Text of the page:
In Italy mamma-hood is often considered a group activity. Everyone has to get involved — the parents, the grandparents, the aunts, uncles and godparents, the pediatrician and, believe it or not, the pharmacist. Early on I got used to my pediatrician having a lot of opinions, but involving the pharmacist seemed over the top. For starters, I don’t like pharmacies in Italy. An American drugstore is like a supermarket: the customer can go up and down the aisles, choose what she needs and pay the cashier. At an Italian pharmacy you must ask the pharmacist behind the counter for what you need. The pharmacist then somehow feels obliged to engage you in conversation regarding your request. For me this leads to endless embarrassment.
The first time I had a cold in Italy, I went to buy a cough syrup and was mortified by the discussion this simple purchase required. “Is it a wet cough for a dry cough?” asked the pharmacist. “Ummmm, dry,” I replied with far too much hesitation. “Are you sure?” he insisted. “You don’t have any mucus?” “No,” I answered, starting to get flustered. “Well, when you blow your nose, is it clear or is it yellow?” “I don’t really know,” I answered, feeling my face turn red as people fidgeted in the line behind me. The pharmacist thought about that for a minute and finally went to get a cough syrup, which I paid for quickly and escaped from the store.
It is just as bad when one gets something as simple as skin cream. “Is it for your face or for your whole body?” The pharmacist will ask, “Do you need an anti-wrinkle cream or a moisturizing cream?”
Likewise, with any of the myriad baby products from pacifiers to diapers that one often buys at the pharmacy in Italy. I once went to buy powdered milk for three-month old Chiara after returning from a summer in the USA. To avoid discussion, I was prepared with the name of the product I needed.
“May I have a box of powdered milk for babies either Plasmon Primi Giorni or Nidina,” I asked. The female pharmacist turned and walked back to another female pharmacist, “Dottoressa,” she said, “Blah, blah, blah..”. Then they both came back to me.
“What kind of milk have you been using?” the pharmacist asked. Most American moms would probably have been tempted to say, “None of your damn business, just give me my milk,” but having had long experience negotiating with Italian pharmacists, I replied, “I have used either breast milk or Enfamil, a powdered milk from the United States.”
The pharmacists huddled again, “But Dottoressa, blah, blah, blah,” said one. “No, but Dottoressa, blah, blah, blah,” said the other. Then they both came back to the counter. “What company makes this Enfamil?” one asked. “Uh, I don’t know…maybe Proctor and Gamble, Johnson and Johnson, Mead and Johnson — I really can’t remember,” I answered.
The people in line behind me were getting antsy and so was I. The pharmacist pulled out a catalogue. “We have to find a compatible milk powder,” she said, starting to flip through the pages. “No, we don’t,” I answered curtly, “I want either Plasmon Primi Giorni or Nidina 1 which I have used with my other children and it was fine.” This comment provoked another consultation.“But Dottoressa…, No, but Dottoressa….”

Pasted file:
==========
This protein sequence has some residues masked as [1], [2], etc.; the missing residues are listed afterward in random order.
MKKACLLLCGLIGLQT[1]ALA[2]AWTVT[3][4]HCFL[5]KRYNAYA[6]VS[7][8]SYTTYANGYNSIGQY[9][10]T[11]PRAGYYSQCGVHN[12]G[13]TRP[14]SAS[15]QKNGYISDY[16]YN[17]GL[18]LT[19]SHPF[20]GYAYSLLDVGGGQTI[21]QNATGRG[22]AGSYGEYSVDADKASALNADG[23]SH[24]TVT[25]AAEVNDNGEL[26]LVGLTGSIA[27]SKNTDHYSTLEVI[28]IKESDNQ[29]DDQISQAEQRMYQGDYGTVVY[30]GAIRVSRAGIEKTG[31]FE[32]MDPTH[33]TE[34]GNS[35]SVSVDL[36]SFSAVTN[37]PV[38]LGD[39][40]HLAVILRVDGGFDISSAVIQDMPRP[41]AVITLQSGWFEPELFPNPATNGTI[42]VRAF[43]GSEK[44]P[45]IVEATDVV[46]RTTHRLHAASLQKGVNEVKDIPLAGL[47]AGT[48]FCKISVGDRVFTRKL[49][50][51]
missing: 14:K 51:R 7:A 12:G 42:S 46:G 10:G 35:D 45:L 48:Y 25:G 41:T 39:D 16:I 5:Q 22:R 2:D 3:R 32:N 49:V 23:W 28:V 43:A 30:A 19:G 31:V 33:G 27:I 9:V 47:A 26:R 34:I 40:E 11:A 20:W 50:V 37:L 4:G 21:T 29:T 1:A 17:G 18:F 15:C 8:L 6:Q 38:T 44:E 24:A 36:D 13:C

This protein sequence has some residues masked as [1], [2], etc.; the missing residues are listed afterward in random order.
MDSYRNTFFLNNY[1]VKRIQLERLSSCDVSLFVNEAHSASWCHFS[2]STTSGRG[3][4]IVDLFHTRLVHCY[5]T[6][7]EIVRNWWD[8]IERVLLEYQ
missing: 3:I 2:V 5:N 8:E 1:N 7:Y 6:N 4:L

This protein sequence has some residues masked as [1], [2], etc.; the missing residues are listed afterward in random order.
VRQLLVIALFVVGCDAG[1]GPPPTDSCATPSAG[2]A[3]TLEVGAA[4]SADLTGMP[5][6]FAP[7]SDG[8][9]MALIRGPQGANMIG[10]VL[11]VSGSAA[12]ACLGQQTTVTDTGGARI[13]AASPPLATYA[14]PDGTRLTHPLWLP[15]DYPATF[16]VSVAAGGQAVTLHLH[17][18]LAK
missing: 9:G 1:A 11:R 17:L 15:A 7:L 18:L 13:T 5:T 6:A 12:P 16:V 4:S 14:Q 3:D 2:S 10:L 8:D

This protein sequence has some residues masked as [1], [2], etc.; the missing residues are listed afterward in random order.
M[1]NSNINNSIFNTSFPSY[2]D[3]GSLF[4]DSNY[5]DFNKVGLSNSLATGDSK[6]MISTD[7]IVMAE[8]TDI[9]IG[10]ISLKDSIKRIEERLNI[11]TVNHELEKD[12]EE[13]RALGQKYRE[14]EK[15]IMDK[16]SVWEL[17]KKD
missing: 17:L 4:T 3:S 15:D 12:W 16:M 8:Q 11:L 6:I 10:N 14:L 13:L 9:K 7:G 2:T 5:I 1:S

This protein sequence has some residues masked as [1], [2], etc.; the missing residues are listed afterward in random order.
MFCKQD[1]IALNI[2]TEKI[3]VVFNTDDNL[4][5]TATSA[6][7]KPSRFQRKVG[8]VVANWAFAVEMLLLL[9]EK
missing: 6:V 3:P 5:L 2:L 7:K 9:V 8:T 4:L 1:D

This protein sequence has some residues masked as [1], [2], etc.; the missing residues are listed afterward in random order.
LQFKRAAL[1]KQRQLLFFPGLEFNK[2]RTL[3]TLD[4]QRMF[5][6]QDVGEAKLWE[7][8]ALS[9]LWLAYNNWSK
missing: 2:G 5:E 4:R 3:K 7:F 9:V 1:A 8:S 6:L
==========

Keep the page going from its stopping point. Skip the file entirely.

Finally one of the pharmacists came back and said, “Ok, we will give it to you in liquid form so you can test a small amount on your baby.” At this point I got mad (the liquid form costs more) and demanded to have the powder. Finally they gave it to me.
I left thinking, “Thank God, it was just powdered milk I was trying to buy. Imagine trying to buy something more embarrassing like a condom.” I could just imagine the pharmacist asking, “Well, how often do you make love?” “How long does it take?” “Do you need ribbed or do you prefer smooth?” Aarrggh…..!
Revealing the intimate details of your life to the pharmacist is just the way it is in Italy. One morning when Nico was 16, he demanded with extreme urgency, as I was heading out the door for work, that I buy him pimple cream. He is clearly Italian enough to know that discussing his pimples with the pharmacist would not be pleasant. (The word for pimple in Italian is brufolo — if it is a big one, it is a brufolone or a little one, it is brufolino— more on Italian words and language later.)
So after my morning cappuccino at the coffee bar near my office, I walked over to the pharmacy. When I explained that my 16-year-old urgently needed a brufolo cream, the pharmacist came out from behind the counter and with the utmost empathy declared, “Oh, poor thing, it is so hard on teenagers when they have these brufoli. As she guided me to the section of the pharmacy filled with expensive French creams, she peppered me with questions, “Are the brufoli eruptive or just disruptive?” “Are they widespread or just in a few places?”
Of course, after all, I have become a bit of an Italian mamma, and I couldn’t bear to think that this kind pharmacist thought I had a pepperoni pizza-faced son at home. So I launched in, “Oh, really, his brufoli are not so bad. He is actually a tall, handsome water polo player. He just has about three small pimples overall, here and there.”
Idiot. Why did I mention the water polo? She was all over that in a second. “Ah, Water polo. Swimming every day, with all that chlorine in the water. That is really hard on one’s skin. Dries it out. Ok. We will need a cleansing gel, a total face cream, plus the cream for the brufoli.
I am ashamed to admit that I walked out of the pharmacy with 42 Euro (about $30) worth of fancy French gels and creams. By the end she even asked me if I might want to try a French eye-wrinkle cream. I think she might have noticed some eye wrinkles as I was trying to read the writing on the pimple cream box. But I did manage to escape a discussion about the width and depth of my eye wrinkles.